À demain,



Day #1 – October 21-22

As your day is probably just starting, ours is almost over (Japan is 13 hours ahead of Eastern Canada). We arrived safe and sound in Japan, with our hosts waiting for us as planned. After a 2-hour bus ride, we finally arrived at our temporary home, Budo University. We trained for 1 hour upon arrival and had supper just after practice.

Some of us are trying really hard not to go to bed too early. Everyone is pretty beat from the trip. Crossing the International Date Line will do that to you…

International Budo University is a private university in Katsuura, Chiba, Japan, established in 1984. The University is specialized in budo and sports related education.

More on Wikipedia:

Official website of Budo University (site in Japanese, with a small English section):

Talk soon,


The Championship

For the second time in a month, I will be participating in a World Championship as a Team Manager, this time in Japan with our Women's team. I actually wrote these lines on the plane from Vancouver to Tokyo.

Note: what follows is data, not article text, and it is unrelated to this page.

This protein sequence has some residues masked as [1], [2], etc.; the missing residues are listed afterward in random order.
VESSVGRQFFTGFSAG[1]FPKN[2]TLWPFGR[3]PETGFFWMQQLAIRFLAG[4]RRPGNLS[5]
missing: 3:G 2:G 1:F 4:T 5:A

The first part of our trip will be spent training at Budo University from the 22nd to the 26th, as well as playing a friendly match against Poland on the 25th. Then, we'll move to Osaka, where we will be playing our first pool of the World Championships, with Korea, China, Russia, Turkey and the Dominican Republic.

I will be sending daily reports back and keep you updated with the major events of our trip.

Happy reading.

Click here for a video from the Winnipeg Sun: www.winnipegsun.com/sports/othersports/2010/10/25/15827611.html